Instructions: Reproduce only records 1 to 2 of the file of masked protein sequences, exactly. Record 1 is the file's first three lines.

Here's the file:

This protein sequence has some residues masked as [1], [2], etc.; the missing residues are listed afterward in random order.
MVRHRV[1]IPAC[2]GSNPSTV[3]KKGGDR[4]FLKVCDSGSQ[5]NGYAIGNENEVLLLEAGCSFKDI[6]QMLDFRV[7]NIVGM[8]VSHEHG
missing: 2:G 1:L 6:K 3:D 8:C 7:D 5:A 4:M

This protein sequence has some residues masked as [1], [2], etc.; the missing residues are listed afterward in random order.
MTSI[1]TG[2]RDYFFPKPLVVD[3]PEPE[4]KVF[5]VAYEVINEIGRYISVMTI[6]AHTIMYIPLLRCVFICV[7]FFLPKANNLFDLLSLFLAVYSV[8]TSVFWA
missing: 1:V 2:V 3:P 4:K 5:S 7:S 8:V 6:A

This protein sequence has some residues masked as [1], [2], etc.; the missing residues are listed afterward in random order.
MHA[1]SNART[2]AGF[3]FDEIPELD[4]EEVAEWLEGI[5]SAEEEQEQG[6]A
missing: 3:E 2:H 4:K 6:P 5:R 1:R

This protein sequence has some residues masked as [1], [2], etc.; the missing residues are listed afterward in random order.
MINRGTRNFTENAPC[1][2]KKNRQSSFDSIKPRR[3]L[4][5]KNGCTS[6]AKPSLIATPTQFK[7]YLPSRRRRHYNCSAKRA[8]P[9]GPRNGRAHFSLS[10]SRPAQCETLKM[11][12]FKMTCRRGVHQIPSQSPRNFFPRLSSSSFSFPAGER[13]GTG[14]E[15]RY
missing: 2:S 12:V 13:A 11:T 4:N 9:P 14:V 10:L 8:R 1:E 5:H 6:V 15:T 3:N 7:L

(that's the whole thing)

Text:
This protein sequence has some residues masked as [1], [2], etc.; the missing residues are listed afterward in random order.
MVRHRV[1]IPAC[2]GSNPSTV[3]KKGGDR[4]FLKVCDSGSQ[5]NGYAIGNENEVLLLEAGCSFKDI[6]QMLDFRV[7]NIVGM[8]VSHEHG
missing: 2:G 1:L 6:K 3:D 8:C 7:D 5:A 4:M

This protein sequence has some residues masked as [1], [2], etc.; the missing residues are listed afterward in random order.
MTSI[1]TG[2]RDYFFPKPLVVD[3]PEPE[4]KVF[5]VAYEVINEIGRYISVMTI[6]AHTIMYIPLLRCVFICV[7]FFLPKANNLFDLLSLFLAVYSV[8]TSVFWA
missing: 1:V 2:V 3:P 4:K 5:S 7:S 8:V 6:A